Millions may soon face lower unemployment benefits or lose them altogether
- The long-term jobless who applied for benefits a year or more ago might requalify for state unemployment insurance once federal benefits run out Sept. 6.
- These workers have reached the end of their "benefit year." The state will assess a worker's recent earnings to determine if someone is eligible for another round of assistance.
- Someone who worked only alittle during the pandemic may not qualify for much, if any, based on state formulas.
Millions of Americans are poised to lose their unemployment benefits or see a lower weekly payment due to a collision of state rules and the expiration of federal programs.
Such workers are reaching the end of their "benefit year," which marks a year since they applied for assistance.
Seeking aid past this point typically triggers a review from state labor agencies. They assess a worker's recent earnings record to judge whether the person qualifies for a new installment of benefits — and, if so, the appropriate amount.
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However, recipients who haven't found a job or have worked few hours since the start of the pandemic may be out of luck. Little earnings will likely mean a much lower — if any — benefit.
Until now, a federal program — Pandemic Emergency Unemployment Compensation — has largely kept income support intact for these long-term unemployed, even if their "benefit year" elapsed.
But that program ends nationwide after Labor Day. Around two dozen states, mostly Republican-led, ended it early.
Roughly 4.7 million people — a third of all recipients — were collecting benefits through the program as of June 26, according to Labor Department data.
It's unclear how many of them first applied for benefits more than a year ago. But another data set, from the Bureau of Labor Statistics, suggests 2.9 million Americans have been out of work for more than a year, though not all necessarily collect jobless benefits.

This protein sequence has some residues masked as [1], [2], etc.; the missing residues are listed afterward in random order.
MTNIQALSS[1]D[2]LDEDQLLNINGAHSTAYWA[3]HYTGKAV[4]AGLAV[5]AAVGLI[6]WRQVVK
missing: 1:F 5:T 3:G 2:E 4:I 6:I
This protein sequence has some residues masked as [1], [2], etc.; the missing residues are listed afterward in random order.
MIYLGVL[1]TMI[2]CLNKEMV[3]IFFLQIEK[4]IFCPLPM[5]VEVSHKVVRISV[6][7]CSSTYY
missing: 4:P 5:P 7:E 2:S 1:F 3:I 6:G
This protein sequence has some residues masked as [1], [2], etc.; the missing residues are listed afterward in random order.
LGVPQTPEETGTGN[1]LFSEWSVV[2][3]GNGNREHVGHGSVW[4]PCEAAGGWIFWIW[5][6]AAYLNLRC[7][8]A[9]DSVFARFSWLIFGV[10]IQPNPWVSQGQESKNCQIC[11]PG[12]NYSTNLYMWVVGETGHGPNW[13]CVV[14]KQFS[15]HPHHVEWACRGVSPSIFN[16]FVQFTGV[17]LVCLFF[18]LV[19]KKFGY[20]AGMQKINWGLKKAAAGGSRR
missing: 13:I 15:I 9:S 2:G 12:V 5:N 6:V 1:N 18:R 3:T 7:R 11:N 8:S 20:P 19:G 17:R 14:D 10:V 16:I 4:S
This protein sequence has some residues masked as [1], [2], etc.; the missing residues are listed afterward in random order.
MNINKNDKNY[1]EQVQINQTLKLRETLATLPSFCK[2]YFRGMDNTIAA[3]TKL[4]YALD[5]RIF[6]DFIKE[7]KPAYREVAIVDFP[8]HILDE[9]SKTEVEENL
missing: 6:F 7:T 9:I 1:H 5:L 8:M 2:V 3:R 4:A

"Maybe there could be several hundred thousand, maybe 1 million at the high end [who'd qualify for benefits again]," said Andrew Stettner, a senior fellow and unemployment expert at The Century Foundation, a progressive think tank.
"And for everyone else, they'll have to scramble to find a job, go on food stamps, use their savings," he added. "Rental assistance should still be available, but they won't have cash income, really."
(This benefit-year issue applies to those eligible to collect state unemployment insurance. About 5.7 million self-employed, gig, freelance and other workers who are ineligible for state benefits are collecting federal aid through the Pandemic Unemployment Assistance program, which also ends Sept. 6.)
The Pandemic Emergency Unemployment Compensation program has been available to workers since the beginning of the pandemic.
Created by the CARES Act, it offers aid to those who exhaust their allotment of standard state benefits — generally up to 26 weeks but sometimes much less, depending on the state.
Congress has twice extended the program's duration via Covid relief measures passed in December and March. The most recent, the American Rescue Plan, extended it to Sept. 6.
Twenty-two states opted to end federal unemployment assistance — including aid for the long-term unemployed — in June or July. (Another four opted for an early end to a $300 weekly supplement to benefits.)
State officials claimed the extra benefits were causing recipients to stay home instead of look for jobs. Critics of that stance say other factors, like ongoing health risks and child-care duties, played a bigger role in any perceived labor shortages.
Meanwhile, an upswing in U.S. Covid cases from the delta variant, largely among the unvaccinated, may negatively impact local economies and potentially lead workers to turn to the unemployment system again.
States use different formulas to determine how workers can re-qualify for assistance once their benefit year has elapsed. All of them require at least some recent work history to be eligible, though to varying degrees.
"That new benefit year will be based on earnings throughout the pandemic," said Michele Evermore, a senior policy advisor for unemployment insurance at the U.S. Labor Department's Employment and Training Administration. "And [payments] may be significantly less than they were getting before, if they're eligible at all."
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